The Ghana Statistical Service (GSS) is advocating allocation of more resources for the development of Accra, the nation’s capital, and Kumasi, capital of the Ashaniti Region, in view of the over-populated nature of the two major cities in the country.
The Head of Production Unit at the Ghana Statistical Service, Godwin Gyebi, made the call yesterday, citing the provisional results from the 2021 Population and Housing Census (PHC).
He added that the development of the two cities cannot, however, be done to the detriment of others in view of the fact that the ultimate goal is to achieve a balanced development for the whole country.
The Greater Accra and Ashanti regions, per the provisional results from the 2012 PHC, are the two most populous regions of the country, each having a population of more than 5.4 million, out of the nation’s current population of 30.8 million.
Speaking on Atinka TV’s morning show, Mr Gyebi recommended the allocation of more resources to the Greater Accra and Ashanti regions because of how “densely populated” the two regions are.
“Accra is densely populated, and it puts pressure on the resources in Accra. There are a lot of people in Accra and in Kumasi and so resources must go there because if you do not send them there, there will be problems,” he said.
Mr Gyebi cited good roads, schools, markets, electricity and water as some of the infrastructure and amenities that must be expanded in these regions.
The country’s population is now 30.8 million, according to the 2021 PHC provisional results released by the Ghana Statistical Service on Wednesday.
According to the report on the census, Ghana’s population has grown almost fivefold since the first post-independence census was conducted in 1960.
Although the latest figures indicate the population is growing, the growth is at a declining rate, compared with previous censuses.
“The population has increased by 6.1 million from the 24.7 million recorded in 2010, constituting an annual intercensal growth rate of 2.1%. This rate is less than what was observed in the previous intercensal period (2000 – 2010: 2.5%) and is the lowest observed since independence. At this rate, the country‘s population will double within 33 years. And by 2050, the population of Ghana would be over 50 million,” the report pointed out.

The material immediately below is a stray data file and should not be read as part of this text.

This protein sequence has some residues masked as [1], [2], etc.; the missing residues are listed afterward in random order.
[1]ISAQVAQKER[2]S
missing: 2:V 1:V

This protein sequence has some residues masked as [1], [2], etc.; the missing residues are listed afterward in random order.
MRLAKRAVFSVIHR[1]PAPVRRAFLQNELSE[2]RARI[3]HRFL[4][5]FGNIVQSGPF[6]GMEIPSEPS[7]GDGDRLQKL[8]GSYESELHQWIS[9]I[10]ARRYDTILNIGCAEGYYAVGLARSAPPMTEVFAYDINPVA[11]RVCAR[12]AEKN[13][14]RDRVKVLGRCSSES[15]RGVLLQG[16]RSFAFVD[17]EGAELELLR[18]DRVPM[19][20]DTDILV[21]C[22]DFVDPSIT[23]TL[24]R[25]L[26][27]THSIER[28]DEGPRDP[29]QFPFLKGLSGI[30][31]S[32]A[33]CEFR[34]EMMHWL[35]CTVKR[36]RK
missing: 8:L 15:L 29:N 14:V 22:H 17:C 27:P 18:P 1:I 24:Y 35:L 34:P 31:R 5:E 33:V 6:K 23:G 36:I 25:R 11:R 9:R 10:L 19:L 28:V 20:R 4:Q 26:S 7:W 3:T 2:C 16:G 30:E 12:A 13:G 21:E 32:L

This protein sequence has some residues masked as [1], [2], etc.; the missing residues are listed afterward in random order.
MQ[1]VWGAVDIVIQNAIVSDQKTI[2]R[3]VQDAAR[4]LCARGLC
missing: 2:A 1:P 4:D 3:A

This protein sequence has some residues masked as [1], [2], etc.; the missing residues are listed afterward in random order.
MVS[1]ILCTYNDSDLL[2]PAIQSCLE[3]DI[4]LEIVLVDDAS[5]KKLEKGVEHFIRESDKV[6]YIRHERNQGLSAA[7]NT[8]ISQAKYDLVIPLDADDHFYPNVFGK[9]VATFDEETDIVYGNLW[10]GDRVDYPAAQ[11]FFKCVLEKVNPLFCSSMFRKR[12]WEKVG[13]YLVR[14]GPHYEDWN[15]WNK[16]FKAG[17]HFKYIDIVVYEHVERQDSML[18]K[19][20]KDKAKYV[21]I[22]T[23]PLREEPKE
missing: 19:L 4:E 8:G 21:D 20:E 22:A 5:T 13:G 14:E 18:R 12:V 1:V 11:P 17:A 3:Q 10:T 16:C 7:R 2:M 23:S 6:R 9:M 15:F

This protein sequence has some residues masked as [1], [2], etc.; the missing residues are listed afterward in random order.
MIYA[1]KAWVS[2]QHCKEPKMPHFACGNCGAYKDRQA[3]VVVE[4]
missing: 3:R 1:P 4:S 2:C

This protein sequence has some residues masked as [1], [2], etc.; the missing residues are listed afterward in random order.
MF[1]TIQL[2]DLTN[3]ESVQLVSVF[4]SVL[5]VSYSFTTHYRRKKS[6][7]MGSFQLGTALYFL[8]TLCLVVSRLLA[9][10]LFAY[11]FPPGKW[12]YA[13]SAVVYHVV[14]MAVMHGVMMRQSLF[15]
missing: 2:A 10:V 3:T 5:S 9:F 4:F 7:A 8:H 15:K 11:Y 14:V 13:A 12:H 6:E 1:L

Still more females
It added that regional sex ratios in the 2021 PHC range from 91 males for every 100 females in the Volta Region to 105 males to every 100 females in the Western North Region.
The report noted these rates are consistent with the findings from the 2010 Census where the then Volta Region had the lowest sex ratio of 89, with the then Western Region recording the highest of 104.
The release also disclosed that females make up a greater proportion of the population in the 2021 PHC as had been the trend for the past four censuses.
“The sex ratio of 97 males for 100 females in 2021 represented a slight increase over the sex ratio of 95 recorded in 2010. The 1960 census is the only post-independence census which recorded more males than females (102 males to 100 females). Since then, sex ratios have declined until the uptick observed in 2021,” the release explained.
This, the report clarified, show that females outnumber males in 10 out of the 16 regions.
The report revealed that Eastern Region is the 3rd most populous region. It is followed by Central Region as the fourth most populous region following the splitting of the former Western, Brong-Ahafo and Northern regions who were all more populous than Central Region in 2010.
The four most populous regions make up over half (54 percent) of the total population.
The Ahafo Region is the least populous region, taking the place of the Upper West, which had been the least populous in all the previous post-independence censuses. The Savannah and North East Regions are the second and third least populous regions respectively.
Northern Region observed the largest change in population, with an almost 50 percent increase over its population in 2010.
“The two other regions that made up the then Northern Region in 2010, North East and Savannah, had the second and third largest intercensal increases (41.7% and 38.4%) respectively. The next highest change recorded was in Greater Accra with an addition of 35.8%,” it said.
The Eastern Region, followed by the Volta Region, recorded the lowest intercensal change, an addition of 10.8 percent and 11.4 percent respectively to their populations.